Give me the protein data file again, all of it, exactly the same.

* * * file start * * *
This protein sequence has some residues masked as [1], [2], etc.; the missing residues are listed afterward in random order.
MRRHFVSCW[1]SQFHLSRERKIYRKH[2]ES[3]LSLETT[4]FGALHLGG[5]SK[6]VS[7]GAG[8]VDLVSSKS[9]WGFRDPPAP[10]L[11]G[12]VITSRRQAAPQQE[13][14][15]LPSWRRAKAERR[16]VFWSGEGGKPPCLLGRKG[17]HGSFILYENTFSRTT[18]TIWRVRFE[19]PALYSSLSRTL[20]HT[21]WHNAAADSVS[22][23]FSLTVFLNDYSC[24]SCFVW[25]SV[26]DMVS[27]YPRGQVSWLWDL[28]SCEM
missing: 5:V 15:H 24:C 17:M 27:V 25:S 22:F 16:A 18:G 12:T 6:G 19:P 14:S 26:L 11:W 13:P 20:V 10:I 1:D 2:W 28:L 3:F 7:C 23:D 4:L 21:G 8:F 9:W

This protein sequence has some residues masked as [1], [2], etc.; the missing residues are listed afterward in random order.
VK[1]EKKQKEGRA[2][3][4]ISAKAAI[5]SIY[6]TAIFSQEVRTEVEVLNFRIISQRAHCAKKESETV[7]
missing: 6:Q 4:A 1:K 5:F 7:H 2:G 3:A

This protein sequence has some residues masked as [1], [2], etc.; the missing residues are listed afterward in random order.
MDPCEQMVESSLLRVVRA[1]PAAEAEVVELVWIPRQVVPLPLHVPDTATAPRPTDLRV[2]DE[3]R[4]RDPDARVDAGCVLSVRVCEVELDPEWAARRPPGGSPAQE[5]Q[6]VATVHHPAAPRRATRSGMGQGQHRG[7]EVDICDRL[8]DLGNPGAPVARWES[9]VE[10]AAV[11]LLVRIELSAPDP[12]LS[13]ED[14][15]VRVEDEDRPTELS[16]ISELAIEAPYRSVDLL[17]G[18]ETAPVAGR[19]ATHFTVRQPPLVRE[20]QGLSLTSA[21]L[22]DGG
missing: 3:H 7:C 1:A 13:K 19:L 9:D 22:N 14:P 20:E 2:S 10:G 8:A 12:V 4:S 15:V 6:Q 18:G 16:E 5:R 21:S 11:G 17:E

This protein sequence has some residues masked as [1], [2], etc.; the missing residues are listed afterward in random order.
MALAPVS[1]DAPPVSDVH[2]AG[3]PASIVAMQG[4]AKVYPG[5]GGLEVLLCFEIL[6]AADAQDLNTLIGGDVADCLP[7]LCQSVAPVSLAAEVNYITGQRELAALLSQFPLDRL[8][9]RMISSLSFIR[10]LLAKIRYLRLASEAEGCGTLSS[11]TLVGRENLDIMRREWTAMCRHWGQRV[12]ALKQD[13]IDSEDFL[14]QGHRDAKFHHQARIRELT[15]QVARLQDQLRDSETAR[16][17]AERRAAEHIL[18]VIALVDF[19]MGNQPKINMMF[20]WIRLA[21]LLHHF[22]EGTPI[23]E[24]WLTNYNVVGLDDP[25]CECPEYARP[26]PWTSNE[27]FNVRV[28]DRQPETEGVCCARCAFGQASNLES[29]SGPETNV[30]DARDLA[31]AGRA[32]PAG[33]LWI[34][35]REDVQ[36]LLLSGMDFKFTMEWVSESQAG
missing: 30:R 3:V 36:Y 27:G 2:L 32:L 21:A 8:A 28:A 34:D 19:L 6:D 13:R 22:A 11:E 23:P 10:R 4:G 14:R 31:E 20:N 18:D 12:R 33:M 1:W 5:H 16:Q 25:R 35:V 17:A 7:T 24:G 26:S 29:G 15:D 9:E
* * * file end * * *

This protein sequence has some residues masked as [1], [2], etc.; the missing residues are listed afterward in random order.
MRRHFVSCW[1]SQFHLSRERKIYRKH[2]ES[3]LSLETT[4]FGALHLGG[5]SK[6]VS[7]GAG[8]VDLVSSKS[9]WGFRDPPAP[10]L[11]G[12]VITSRRQAAPQQE[13][14][15]LPSWRRAKAERR[16]VFWSGEGGKPPCLLGRKG[17]HGSFILYENTFSRTT[18]TIWRVRFE[19]PALYSSLSRTL[20]HT[21]WHNAAADSVS[22][23]FSLTVFLNDYSC[24]SCFVW[25]SV[26]DMVS[27]YPRGQVSWLWDL[28]SCEM
missing: 5:V 15:H 24:C 17:M 27:V 25:S 22:F 16:A 18:G 12:T 6:G 19:P 14:S 26:L 11:W 13:P 20:V 10:I 1:D 2:W 28:L 3:F 7:C 23:D 4:L 21:G 8:F 9:W

This protein sequence has some residues masked as [1], [2], etc.; the missing residues are listed afterward in random order.
VK[1]EKKQKEGRA[2][3][4]ISAKAAI[5]SIY[6]TAIFSQEVRTEVEVLNFRIISQRAHCAKKESETV[7]
missing: 6:Q 4:A 1:K 5:F 7:H 2:G 3:A

This protein sequence has some residues masked as [1], [2], etc.; the missing residues are listed afterward in random order.
MDPCEQMVESSLLRVVRA[1]PAAEAEVVELVWIPRQVVPLPLHVPDTATAPRPTDLRV[2]DE[3]R[4]RDPDARVDAGCVLSVRVCEVELDPEWAARRPPGGSPAQE[5]Q[6]VATVHHPAAPRRATRSGMGQGQHRG[7]EVDICDRL[8]DLGNPGAPVARWES[9]VE[10]AAV[11]LLVRIELSAPDP[12]LS[13]ED[14][15]VRVEDEDRPTELS[16]ISELAIEAPYRSVDLL[17]G[18]ETAPVAGR[19]ATHFTVRQPPLVRE[20]QGLSLTSA[21]L[22]DGG
missing: 3:H 7:C 1:A 13:K 19:L 9:D 22:N 14:P 20:E 2:S 10:G 8:A 12:V 4:S 15:V 6:Q 18:G 16:E 5:R 21:S 11:G 17:E

This protein sequence has some residues masked as [1], [2], etc.; the missing residues are listed afterward in random order.
MALAPVS[1]DAPPVSDVH[2]AG[3]PASIVAMQG[4]AKVYPG[5]GGLEVLLCFEIL[6]AADAQDLNTLIGGDVADCLP[7]LCQSVAPVSLAAEVNYITGQRELAALLSQFPLDRL[8][9]RMISSLSFIR[10]LLAKIRYLRLASEAEGCGTLSS[11]TLVGRENLDIMRREWTAMCRHWGQRV[12]ALKQD[13]IDSEDFL[14]QGHRDAKFHHQARIRELT[15]QVARLQDQLRDSETAR[16][17]AERRAAEHIL[18]VIALVDF[19]MGNQPKINMMF[20]WIRLA[21]LLHHF[22]EGTPI[23]E[24]WLTNYNVVGLDDP[25]CECPEYARP[26]PWTSNE[27]FNVRV[28]DRQPETEGVCCARCAFGQASNLES[29]SGPETNV[30]DARDLA[31]AGRA[32]PAG[33]LWI[34][35]REDVQ[36]LLLSGMDFKFTMEWVSESQAG
missing: 30:R 3:V 36:Y 27:G 2:L 32:L 21:A 8:A 28:A 34:D 19:L 6:D 13:R 22:A 11:E 23:P 10:R 4:G 14:R 31:E 20:N 18:D 12:R 33:M 1:W 5:H 16:Q 25:R 35:V 17:A 7:T 24:G 26:S 29:G 15:D 9:E